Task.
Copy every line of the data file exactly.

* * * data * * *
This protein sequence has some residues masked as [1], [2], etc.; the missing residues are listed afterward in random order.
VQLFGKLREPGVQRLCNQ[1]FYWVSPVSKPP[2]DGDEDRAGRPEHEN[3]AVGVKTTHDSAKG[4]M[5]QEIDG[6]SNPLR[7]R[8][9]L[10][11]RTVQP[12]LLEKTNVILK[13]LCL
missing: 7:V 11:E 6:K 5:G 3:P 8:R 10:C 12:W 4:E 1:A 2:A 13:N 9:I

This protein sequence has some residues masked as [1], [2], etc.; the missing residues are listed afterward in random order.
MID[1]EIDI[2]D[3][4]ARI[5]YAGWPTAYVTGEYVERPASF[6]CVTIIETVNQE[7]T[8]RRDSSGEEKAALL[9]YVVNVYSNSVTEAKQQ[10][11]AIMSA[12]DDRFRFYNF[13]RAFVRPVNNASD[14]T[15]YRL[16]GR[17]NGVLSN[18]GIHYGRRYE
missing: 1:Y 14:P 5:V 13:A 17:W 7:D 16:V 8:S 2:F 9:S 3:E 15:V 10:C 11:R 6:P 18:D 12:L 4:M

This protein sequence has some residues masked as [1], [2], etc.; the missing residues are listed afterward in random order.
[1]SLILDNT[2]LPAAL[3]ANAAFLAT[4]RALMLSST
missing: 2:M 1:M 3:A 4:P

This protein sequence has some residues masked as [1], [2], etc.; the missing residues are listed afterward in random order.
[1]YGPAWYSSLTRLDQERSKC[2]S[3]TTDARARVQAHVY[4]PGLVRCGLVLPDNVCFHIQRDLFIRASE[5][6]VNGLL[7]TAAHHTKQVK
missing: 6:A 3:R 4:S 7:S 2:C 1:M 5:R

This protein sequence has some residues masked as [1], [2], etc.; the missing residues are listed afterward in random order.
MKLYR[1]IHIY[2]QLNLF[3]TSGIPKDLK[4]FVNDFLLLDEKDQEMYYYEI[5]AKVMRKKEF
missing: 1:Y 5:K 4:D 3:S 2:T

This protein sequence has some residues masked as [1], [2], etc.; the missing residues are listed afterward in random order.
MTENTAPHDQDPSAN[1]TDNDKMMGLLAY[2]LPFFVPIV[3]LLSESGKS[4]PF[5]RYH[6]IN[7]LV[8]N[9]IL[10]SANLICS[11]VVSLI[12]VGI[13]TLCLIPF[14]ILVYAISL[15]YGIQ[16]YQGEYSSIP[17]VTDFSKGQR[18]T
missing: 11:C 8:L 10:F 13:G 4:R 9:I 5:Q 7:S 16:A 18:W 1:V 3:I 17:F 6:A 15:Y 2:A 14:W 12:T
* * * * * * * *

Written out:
This protein sequence has some residues masked as [1], [2], etc.; the missing residues are listed afterward in random order.
VQLFGKLREPGVQRLCNQ[1]FYWVSPVSKPP[2]DGDEDRAGRPEHEN[3]AVGVKTTHDSAKG[4]M[5]QEIDG[6]SNPLR[7]R[8][9]L[10][11]RTVQP[12]LLEKTNVILK[13]LCL
missing: 7:V 11:E 6:K 5:G 3:P 8:R 10:C 12:W 4:E 1:A 2:A 13:N 9:I

This protein sequence has some residues masked as [1], [2], etc.; the missing residues are listed afterward in random order.
MID[1]EIDI[2]D[3][4]ARI[5]YAGWPTAYVTGEYVERPASF[6]CVTIIETVNQE[7]T[8]RRDSSGEEKAALL[9]YVVNVYSNSVTEAKQQ[10][11]AIMSA[12]DDRFRFYNF[13]RAFVRPVNNASD[14]T[15]YRL[16]GR[17]NGVLSN[18]GIHYGRRYE
missing: 1:Y 14:P 5:V 13:A 17:W 7:D 16:V 8:S 2:F 9:S 3:E 15:V 10:C 11:R 6:P 18:D 12:L 4:M

This protein sequence has some residues masked as [1], [2], etc.; the missing residues are listed afterward in random order.
[1]SLILDNT[2]LPAAL[3]ANAAFLAT[4]RALMLSST
missing: 2:M 1:M 3:A 4:P

This protein sequence has some residues masked as [1], [2], etc.; the missing residues are listed afterward in random order.
[1]YGPAWYSSLTRLDQERSKC[2]S[3]TTDARARVQAHVY[4]PGLVRCGLVLPDNVCFHIQRDLFIRASE[5][6]VNGLL[7]TAAHHTKQVK
missing: 6:A 3:R 4:S 7:S 2:C 1:M 5:R

This protein sequence has some residues masked as [1], [2], etc.; the missing residues are listed afterward in random order.
MKLYR[1]IHIY[2]QLNLF[3]TSGIPKDLK[4]FVNDFLLLDEKDQEMYYYEI[5]AKVMRKKEF
missing: 1:Y 5:K 4:D 3:S 2:T

This protein sequence has some residues masked as [1], [2], etc.; the missing residues are listed afterward in random order.
MTENTAPHDQDPSAN[1]TDNDKMMGLLAY[2]LPFFVPIV[3]LLSESGKS[4]PF[5]RYH[6]IN[7]LV[8]N[9]IL[10]SANLICS[11]VVSLI[12]VGI[13]TLCLIPF[14]ILVYAISL[15]YGIQ[16]YQGEYSSIP[17]VTDFSKGQR[18]T
missing: 11:C 8:L 10:F 13:G 4:R 9:I 5:Q 7:S 16:A 18:W 1:V 3:I 17:F 6:A 15:Y 2:A 14:W 12:T